5 answers ·
asked April 24, 2020 9:22am
· Lesson: Blocking Out the Leg · Course: Game Character Modeling with Blender
This is my best compromise for the leg blocking:I've also readjusted the camera angle with "Lock camera to view".
Hmm...the lower leg is kinda getting away from you. My advice is that you're favoring the robot's left leg in 3/4 view too much. The other leg is giving much more information about the orientation of the shapes. I recommending moving them around to favor the other leg better, which isn't too hard since the left leg is mostly straight from this view:
theluthier How did you achieve this movement since the pieces don't seem to fullfill the same movement so that the knee and shin guards are performing a kind of bending backwards. The adjustments are driving me crazy and things rather get worse than better, no matter what I do. In your video - allthough you mention that the different views never match 100% - things get better aligned than in my trials.
Especially aligning the thighs with the 3/4 perspective view is difficult (the angle between them by rotating them around their local y-axes as well as the correct rotation around their local z-axes (length axes)).
There are so many combinations of rotating and moving the parts in combination with the alignment of the camera. At least one element is always terribly off (the thighs, the calves, the camera and/or the orthographic side view ).
And if it looks reasonably accurate, I only need to switch to right side view in order to see that everything is extremely leaning forward.
Another difficulty is the distances between the leg pieces (without the hinges) and the lengthes of the pieces themselves. The thigh, for example seems to be shorter in 3/4 perspective than in right side view. Realigning the camera (lock to view) doesn't help, too. I've no idea how to cut the Gordian knot.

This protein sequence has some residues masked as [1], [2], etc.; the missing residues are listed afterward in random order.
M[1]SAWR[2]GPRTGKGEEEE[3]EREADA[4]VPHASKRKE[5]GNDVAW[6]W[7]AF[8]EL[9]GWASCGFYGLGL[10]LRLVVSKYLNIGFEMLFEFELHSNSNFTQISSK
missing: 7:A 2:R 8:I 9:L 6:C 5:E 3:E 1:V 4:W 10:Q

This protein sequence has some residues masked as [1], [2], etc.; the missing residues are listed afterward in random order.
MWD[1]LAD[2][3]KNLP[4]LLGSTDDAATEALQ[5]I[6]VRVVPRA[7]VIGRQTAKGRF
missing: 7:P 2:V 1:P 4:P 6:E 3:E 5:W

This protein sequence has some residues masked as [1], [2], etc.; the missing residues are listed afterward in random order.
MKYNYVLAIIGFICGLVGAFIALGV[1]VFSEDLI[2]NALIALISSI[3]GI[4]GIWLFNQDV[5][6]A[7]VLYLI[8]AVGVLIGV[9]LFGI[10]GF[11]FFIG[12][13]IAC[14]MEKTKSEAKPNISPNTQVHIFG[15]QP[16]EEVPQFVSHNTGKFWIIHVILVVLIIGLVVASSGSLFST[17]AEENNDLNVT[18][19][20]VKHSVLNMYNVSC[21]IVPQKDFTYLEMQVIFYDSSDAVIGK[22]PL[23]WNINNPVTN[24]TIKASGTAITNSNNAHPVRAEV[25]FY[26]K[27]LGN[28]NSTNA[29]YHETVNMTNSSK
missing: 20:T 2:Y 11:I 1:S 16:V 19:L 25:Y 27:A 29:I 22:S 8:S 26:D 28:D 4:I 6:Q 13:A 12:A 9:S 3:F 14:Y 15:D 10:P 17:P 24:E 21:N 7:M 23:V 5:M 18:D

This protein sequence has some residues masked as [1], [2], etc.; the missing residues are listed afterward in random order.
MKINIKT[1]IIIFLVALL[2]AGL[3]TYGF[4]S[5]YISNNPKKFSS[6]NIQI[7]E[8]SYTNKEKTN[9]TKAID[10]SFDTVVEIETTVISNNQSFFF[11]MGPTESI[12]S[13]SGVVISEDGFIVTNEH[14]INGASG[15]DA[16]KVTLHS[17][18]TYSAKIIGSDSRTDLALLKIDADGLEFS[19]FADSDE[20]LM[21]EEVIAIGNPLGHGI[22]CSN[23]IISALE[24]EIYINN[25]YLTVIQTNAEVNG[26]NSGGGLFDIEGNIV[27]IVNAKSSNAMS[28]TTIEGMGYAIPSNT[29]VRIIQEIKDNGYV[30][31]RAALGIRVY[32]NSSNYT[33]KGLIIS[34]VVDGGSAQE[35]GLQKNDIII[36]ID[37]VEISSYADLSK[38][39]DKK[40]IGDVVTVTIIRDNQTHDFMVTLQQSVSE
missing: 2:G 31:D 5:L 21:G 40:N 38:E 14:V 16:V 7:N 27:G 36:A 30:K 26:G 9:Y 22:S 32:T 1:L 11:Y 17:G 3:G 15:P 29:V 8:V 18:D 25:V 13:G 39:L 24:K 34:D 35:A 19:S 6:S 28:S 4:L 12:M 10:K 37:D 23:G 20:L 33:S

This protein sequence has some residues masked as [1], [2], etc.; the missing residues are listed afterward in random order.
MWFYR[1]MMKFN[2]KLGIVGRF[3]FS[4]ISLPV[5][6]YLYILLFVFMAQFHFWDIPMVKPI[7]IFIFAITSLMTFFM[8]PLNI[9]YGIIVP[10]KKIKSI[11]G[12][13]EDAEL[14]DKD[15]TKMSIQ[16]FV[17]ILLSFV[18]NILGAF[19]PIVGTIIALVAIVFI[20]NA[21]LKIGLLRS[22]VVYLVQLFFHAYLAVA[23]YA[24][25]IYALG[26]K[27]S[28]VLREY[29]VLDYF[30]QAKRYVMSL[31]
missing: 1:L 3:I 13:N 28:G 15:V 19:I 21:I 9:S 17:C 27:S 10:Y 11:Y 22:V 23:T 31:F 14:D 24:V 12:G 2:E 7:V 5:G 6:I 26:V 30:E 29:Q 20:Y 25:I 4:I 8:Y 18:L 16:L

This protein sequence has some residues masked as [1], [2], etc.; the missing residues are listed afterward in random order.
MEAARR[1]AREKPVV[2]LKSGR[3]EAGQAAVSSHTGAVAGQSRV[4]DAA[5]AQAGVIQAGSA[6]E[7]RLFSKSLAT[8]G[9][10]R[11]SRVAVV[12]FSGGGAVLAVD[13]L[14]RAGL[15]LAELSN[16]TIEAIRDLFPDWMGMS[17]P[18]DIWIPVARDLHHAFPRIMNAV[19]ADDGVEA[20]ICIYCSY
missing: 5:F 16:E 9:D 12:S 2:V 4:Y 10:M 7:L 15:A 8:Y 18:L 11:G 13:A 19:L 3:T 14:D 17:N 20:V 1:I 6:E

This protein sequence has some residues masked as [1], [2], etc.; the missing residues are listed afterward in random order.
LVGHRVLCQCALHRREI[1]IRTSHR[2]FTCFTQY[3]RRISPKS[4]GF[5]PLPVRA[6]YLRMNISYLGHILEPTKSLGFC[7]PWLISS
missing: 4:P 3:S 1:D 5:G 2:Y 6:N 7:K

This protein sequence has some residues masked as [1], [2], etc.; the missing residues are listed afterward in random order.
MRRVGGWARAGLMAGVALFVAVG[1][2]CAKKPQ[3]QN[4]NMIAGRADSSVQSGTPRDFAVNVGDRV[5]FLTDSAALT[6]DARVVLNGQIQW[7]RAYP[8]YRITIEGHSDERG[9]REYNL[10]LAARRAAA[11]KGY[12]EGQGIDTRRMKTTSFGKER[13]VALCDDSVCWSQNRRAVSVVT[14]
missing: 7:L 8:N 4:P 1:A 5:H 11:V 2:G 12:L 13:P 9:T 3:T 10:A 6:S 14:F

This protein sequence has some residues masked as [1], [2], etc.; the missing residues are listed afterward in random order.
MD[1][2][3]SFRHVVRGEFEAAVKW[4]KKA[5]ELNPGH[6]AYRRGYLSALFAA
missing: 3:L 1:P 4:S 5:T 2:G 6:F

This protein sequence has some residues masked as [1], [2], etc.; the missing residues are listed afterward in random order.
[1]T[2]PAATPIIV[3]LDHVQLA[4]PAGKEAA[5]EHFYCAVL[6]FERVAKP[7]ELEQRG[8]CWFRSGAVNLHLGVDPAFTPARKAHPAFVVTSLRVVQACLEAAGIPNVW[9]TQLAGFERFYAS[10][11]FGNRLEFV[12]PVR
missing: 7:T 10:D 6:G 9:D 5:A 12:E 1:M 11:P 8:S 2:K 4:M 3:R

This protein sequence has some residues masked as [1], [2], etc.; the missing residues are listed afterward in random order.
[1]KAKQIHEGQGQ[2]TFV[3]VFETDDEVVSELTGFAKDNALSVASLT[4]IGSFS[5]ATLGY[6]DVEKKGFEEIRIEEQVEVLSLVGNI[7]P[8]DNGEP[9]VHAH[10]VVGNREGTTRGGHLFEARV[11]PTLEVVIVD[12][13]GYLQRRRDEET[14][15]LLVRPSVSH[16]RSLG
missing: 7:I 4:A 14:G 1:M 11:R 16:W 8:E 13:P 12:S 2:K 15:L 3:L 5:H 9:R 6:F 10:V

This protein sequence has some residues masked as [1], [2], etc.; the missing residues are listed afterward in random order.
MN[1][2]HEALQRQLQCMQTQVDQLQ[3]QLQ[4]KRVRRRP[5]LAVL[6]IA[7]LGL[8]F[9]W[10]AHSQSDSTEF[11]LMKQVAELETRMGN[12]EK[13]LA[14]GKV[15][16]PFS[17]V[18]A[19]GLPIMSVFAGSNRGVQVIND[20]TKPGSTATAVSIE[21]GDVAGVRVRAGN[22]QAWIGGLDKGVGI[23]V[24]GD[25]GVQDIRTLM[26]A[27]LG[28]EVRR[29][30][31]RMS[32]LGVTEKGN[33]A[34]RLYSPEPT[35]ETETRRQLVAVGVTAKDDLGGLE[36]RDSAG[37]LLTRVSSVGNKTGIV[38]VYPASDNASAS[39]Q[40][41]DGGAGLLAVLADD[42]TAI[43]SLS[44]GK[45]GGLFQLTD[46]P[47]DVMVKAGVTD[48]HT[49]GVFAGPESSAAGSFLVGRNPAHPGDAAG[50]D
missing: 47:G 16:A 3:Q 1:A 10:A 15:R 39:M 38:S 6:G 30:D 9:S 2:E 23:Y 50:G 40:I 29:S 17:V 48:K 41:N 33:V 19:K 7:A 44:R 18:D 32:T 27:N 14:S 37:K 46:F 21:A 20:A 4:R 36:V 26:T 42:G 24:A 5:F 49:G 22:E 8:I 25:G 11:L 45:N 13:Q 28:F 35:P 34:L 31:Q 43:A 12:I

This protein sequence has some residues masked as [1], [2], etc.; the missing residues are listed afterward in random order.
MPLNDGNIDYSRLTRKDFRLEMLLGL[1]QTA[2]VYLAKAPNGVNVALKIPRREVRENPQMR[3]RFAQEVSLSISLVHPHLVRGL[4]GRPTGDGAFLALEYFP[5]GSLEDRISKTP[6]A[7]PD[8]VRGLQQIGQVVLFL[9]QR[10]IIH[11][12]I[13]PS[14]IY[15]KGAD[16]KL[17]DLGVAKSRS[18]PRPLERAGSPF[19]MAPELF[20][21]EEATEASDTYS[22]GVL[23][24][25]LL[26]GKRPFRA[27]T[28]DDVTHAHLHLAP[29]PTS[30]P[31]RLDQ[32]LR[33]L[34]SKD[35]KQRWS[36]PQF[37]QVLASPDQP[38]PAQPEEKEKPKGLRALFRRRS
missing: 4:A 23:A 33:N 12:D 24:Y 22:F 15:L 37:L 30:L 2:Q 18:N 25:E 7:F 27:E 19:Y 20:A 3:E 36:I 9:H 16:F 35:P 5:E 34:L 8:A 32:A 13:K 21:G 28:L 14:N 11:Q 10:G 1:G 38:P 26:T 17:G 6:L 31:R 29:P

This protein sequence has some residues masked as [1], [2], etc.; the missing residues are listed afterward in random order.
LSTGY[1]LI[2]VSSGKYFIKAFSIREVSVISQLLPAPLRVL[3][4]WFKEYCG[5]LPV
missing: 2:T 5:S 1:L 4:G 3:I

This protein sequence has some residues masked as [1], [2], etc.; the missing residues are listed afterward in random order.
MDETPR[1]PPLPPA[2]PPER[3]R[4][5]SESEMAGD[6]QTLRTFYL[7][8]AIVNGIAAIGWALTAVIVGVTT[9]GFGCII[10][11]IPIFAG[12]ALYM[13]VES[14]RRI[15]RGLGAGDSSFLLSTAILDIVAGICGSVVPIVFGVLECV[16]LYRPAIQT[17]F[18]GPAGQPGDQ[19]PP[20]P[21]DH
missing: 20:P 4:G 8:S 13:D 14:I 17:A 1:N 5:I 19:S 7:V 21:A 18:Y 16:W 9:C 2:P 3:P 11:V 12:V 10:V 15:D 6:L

Hmm I'm trying to come up with a more scientific explanation than "Just play with the pieces till they look right" but....that's about as deep as it gets lol.
Maybe it's more an exercise of spacial familiarity than technique. Part of it is trusting that, while 2D art is never going to perfectly represent 3D, a competent piece of concept art is more trustworthy than it's not. In this case I know from experience that Tim's 3-quarter view is a valid guide for much of the orientation process.
So the 3-quarter and side views are like bumpers on a bowling alley lane: I bounce back and forth between them to round out my spacial understanding of the shapes.
I want to say it's not as complex as it seems. But I want that to be an encouragement, not the other way.
I'll try my best, but when I bounce to one side, I'm often terribly off at the other side. Especially the thighs and their rotation around the own length axis are a problem. As soon as they are relatively ok, the rest of the leg looks terrible. Especially in side view they'are looking to high when they look okay in 3/4 view and when the lower legs look okay in 3/4 view, the side views shows a terrible leaning forwards.
I suppose that part of my confusion is that the robot in 3/4 view is resting relaxed on his right leg with a therefore more backwards tilted lower leg and a straighter left leg. The side view shows - I suppose - the left leg so that I have to use this as reference until I can apply the "Mirror Modifier" and then pose the right leg independently.